In Knight of the Silver Circle, Duncan Hamilton’s Dumas and Dragons fantastic world of Dragonslayer deepens and continues into a central volume that brings new pieces onto the board and develops the characters and plotlines from the first novel.
Dragonslayer was a lot of fun, a successful melding of a Renaissance-France like realm coping with the unexpected return of a Dragon, and dealing with the real fact that magic not only still exists, but Prince Bishop Amaury (a ‘Cardinal Richelieu’ stand-in character) is intent on bringing magic into respectability, as a cornerstone of his power. The novel’s skilled action beats, character development, and worldbuilding made the novel an entertaining read whose sequel immediately went onto my list.
Knight of the Silver Circle takes place somewhere along the lines of twenty hours after the events of Dragonslayer. The dragon Alpheratz is dead, yes, but that has turned out to be just the beginning, for there are more dragons left in the world after all—some of them are much more brutish in nature, and one with an agenda of their own, which intersects with the goals of the dragonslayer Guillot, the Prince Bishop, and the burgeoning sorceress Solène.
The book does have some of the structure, for better or worse, of a middle-of-the-trilogy book. Things deepen, plots expand (especially the goals of Amaury, whose motives and actions really drive this plot in a way that make it clear that he is the antagonist of the series), and Mirabaya continues to grapple with the facts of Dragons resurgent. But there isn’t the crescendo of a first or single book climax that the novel builds toward, and so doesn’t provide quite the bang of the first novel’s Guillot vs Alpheratz smackdown. To be frank, while the worldbuilding and revelations in the latter part of the novel and in the denouement are rather game-changing in all senses of the term, the ending of this novel just doesn’t quite live up to Dragonslayer. It’s enough for me as a reader for the curiosity and revelatory sense of the phrase —”Now what?” but I think it could have used a little more punch.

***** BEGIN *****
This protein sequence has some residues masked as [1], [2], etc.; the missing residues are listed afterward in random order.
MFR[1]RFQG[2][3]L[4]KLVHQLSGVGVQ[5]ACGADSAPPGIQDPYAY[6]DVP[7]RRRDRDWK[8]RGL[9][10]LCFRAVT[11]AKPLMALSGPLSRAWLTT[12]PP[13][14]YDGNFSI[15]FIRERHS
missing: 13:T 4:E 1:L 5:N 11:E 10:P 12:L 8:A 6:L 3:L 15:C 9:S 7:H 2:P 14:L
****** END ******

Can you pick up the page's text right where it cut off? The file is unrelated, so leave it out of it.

And it should be said that aside from that, the punch, the fun, the action and character beats of this novel do live up to the first novel. I was worried that some of the issues the characters faced in the first novel had been buried, leaving gaps in characterization and development without that time and effort that such things take place. Thankfully, the author grounds Guillot, Solène and yes, Amaury in their natures and makes sure there is clear through-line in their development, including setbacks and challenges. His characters are extremely well rounded and human, and resonant. And while there isn’t the big action set piece to match the first novel, the in other scenes the action is depicted cinematically. Again, like the first novel, the novel is much of a positivist and heroic approach to combat and conflict than the grittier grimdark model that is prevalent in fantasy fiction today. Combat is not realistic, but it the aesthetic tone of the combat, its aftermath and the ethos of the novel around conflicts is brighter.
Like any middle-book in the series, this is exactly the wrong place to start for new readers, and so the real target of this review are readers who have read the first book, and readers who are looking to read the series and have read a review ahead. Is this a worthy successor to the first novel? Absolutely. Middle-book structural things aside, if you liked the first book (and I did), the second book will deepen and satisfy that first book, and the investment in time that continuing the series has been positive for me as a reader. I am very curious as to how the revelations and plot developments of this novel will pay off in the third. Two books in, Hamilton has a winning recipe for heroic fantasy fiction.
Knight of the Silver Circle is available from Tor Books.
An ex-pat New Yorker living in Minnesota, Paul Weimer has been reading sci-fi and fantasy for over 30 years. An avid and enthusiastic amateur photographer, blogger and podcaster, Paul primarily contributes to the Skiffy and Fanty Show as blogger and podcaster, and the SFF Audio podcast. If you’ve spent any time reading about SFF online, you’ve probably read one of his blog comments or tweets (he’s @PrinceJvstin).